Hi, I’m suppose to give a English demonstration to a class of 10 year olds and I have no idea what to do. Does anyone have any suggestions???
Try to teach them, not entertain them. Focus on the lesson the school gives you. I assume you’ll be given a lesson. Don’t waste any energy on trying to get the students to like you.
Maybe I’m being too biased because that’s what I’d want a teacher to do at my school.
I have not applied to a bushiban before, but have heard of the requirement to “demo teach” during the interview.
I’m interested to know what that normally entails and how to prepare for it.
In other words, do I need to walk in the door with a lesson prepared for a 60-minute class, or do they just want to watch me speak English for 5 minutes to ensure that I can do that?
Any tips would be appreciated.
try doing a search
These might be helpful http://www.forumosa.com/taiwan/viewtopic.php?t=4079&highlight=demo
hi, ive been in Taiwan for more than a year and have now changed cities. I have a couple of interviews with demo’s lined up, but I have no idea what the demo is like…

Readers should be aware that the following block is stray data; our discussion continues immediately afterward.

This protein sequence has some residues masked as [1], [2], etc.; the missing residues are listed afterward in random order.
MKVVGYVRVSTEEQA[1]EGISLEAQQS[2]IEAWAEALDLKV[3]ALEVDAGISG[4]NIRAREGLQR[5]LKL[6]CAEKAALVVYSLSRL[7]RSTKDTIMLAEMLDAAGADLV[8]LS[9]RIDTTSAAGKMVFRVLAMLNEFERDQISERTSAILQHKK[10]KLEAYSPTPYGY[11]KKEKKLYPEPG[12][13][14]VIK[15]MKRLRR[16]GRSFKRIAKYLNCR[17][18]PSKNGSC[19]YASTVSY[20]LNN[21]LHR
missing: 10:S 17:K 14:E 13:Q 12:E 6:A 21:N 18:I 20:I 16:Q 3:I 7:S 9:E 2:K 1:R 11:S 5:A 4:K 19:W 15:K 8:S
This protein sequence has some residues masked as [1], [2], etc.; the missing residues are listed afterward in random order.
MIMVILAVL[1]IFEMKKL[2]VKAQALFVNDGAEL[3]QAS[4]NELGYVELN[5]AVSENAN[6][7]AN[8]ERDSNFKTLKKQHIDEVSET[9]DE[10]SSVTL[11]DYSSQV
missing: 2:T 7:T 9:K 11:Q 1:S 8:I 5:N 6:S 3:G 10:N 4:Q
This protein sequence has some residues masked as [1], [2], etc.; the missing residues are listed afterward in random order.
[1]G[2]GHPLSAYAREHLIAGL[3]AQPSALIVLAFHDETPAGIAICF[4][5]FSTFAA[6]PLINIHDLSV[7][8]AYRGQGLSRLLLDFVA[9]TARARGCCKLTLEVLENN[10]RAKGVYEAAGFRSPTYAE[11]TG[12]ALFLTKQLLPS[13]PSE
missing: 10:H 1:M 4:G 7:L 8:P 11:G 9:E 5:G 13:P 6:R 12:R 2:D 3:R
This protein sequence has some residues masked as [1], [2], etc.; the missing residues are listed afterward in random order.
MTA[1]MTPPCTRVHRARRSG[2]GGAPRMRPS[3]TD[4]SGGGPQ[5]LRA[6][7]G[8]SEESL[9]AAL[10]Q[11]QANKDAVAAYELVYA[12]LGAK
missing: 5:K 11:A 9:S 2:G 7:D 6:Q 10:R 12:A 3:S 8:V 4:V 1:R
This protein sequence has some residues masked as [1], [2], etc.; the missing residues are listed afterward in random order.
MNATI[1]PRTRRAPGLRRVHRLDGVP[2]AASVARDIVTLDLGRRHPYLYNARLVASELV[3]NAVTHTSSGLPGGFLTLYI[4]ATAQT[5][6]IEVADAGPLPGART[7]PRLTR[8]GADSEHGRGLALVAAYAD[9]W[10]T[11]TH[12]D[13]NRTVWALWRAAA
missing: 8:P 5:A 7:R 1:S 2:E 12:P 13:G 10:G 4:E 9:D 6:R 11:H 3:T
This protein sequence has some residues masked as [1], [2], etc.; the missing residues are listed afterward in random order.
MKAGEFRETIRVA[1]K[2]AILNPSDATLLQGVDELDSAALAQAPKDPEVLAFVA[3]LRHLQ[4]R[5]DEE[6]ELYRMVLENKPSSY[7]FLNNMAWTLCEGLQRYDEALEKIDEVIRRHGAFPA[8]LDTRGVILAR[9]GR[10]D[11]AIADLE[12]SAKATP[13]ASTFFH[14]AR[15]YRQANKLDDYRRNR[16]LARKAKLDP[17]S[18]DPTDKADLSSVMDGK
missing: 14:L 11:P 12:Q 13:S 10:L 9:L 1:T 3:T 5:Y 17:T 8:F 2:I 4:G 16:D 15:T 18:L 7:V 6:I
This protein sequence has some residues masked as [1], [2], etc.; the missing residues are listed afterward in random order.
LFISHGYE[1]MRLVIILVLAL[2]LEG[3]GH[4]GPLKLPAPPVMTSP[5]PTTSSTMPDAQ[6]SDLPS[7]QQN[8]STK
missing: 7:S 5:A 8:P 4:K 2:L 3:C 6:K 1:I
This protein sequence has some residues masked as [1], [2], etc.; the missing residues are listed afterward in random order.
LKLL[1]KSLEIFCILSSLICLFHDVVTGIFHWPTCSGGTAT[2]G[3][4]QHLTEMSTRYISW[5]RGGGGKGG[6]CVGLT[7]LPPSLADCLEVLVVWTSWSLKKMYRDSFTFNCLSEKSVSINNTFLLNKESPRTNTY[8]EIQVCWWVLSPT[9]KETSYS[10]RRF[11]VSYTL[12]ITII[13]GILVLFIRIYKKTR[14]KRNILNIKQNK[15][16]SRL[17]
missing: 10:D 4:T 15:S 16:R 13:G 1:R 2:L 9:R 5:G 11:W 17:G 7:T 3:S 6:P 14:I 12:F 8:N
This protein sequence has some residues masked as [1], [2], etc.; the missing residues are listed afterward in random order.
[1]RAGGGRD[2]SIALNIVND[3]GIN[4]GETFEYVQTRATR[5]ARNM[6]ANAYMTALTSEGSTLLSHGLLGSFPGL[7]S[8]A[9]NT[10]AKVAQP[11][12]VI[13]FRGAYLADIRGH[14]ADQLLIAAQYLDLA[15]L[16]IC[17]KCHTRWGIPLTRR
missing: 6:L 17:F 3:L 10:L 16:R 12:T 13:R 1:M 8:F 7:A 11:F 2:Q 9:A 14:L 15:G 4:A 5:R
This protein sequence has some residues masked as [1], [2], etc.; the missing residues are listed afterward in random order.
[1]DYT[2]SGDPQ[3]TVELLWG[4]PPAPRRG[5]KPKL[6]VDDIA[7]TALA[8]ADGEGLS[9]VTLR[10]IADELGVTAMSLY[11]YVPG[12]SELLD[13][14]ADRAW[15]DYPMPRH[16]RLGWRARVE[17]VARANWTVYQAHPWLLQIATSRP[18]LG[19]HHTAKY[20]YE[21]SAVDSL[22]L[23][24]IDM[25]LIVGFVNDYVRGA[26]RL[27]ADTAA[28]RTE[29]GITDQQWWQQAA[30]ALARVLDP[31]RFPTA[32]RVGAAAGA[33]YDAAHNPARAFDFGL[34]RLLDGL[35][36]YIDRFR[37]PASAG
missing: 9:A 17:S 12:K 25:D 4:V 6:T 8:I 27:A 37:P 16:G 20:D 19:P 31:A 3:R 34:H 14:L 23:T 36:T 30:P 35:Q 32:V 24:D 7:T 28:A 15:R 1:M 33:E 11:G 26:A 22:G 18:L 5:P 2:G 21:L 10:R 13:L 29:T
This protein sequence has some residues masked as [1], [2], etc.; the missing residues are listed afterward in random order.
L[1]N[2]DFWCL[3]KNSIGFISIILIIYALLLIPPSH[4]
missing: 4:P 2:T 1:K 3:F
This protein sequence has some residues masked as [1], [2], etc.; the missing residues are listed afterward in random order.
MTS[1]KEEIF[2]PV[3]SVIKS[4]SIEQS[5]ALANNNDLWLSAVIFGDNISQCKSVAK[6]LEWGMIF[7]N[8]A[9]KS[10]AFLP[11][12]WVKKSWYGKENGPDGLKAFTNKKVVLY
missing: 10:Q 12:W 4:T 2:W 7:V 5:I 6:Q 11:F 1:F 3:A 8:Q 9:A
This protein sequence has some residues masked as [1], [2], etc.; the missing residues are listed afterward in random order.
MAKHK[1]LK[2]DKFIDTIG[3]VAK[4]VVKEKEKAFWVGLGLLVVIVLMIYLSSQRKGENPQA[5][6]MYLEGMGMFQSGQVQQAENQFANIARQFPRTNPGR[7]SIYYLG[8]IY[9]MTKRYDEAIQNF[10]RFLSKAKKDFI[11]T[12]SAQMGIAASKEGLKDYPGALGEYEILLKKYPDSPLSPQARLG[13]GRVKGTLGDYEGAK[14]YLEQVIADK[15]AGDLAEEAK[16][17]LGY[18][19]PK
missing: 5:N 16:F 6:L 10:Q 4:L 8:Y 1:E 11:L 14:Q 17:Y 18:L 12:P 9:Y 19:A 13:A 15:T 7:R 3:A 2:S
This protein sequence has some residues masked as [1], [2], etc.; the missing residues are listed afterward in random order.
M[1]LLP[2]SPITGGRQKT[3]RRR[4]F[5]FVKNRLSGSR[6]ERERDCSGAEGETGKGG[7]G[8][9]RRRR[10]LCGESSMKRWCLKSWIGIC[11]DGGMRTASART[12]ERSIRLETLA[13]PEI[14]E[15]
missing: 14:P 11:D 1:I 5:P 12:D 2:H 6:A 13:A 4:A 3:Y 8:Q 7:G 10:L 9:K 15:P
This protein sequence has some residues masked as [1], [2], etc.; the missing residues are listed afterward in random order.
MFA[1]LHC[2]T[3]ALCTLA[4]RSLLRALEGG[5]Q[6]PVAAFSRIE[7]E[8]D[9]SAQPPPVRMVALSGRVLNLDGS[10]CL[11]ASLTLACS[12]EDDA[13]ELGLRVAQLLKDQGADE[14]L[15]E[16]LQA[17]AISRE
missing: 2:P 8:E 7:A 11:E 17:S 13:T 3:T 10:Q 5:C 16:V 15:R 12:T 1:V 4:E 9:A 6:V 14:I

Do they give you material to teach? Must you prepare something… etc.
Any help will be appreciated
usually they will give you something to teach.
But it’s more important to see the response you get from the kids. Can you control your time and the students.
You mean you’re gonna do a demo without knowing what you are supposed to demo? Like an impromptu demo? :loco: Ain’t they supposed to give you the materials before hand… you know for prepping a lesson? If I were you I’d call 'em and ask’em what they want you to demo and for how long and for which age groups and at which level of English.
I don’t think it matters much, unless the school is very focused on one thing. They just want to see how you work in the classroom.
Some people show up and do the interview and demo on the same day.
I prefer that, as some people come for the interview, get the demo materials and then never show up for the demo.
If you know the age group and approx. level you could prepare your own material. Really, they should just be looking at the way you relate to the kids and handle the class. So, JDsmith is on the button.
Prepare something interesting that can be done with any group, anywhere, anytime.
Don’t want to sound like a cop out, but it depends on your personality. What is going to make you look great?
This seems to be the main thing. Surprisingly, few can do this well the first time.
If I had a demo to do, I’d focus on these two aspects.
demos are totally pointless and they mystify me. a ‘boss’ (and i use the word boss lightly when it comes to taiwan bushiban culture) should be able to spot a good teacher when he/she sees them. right?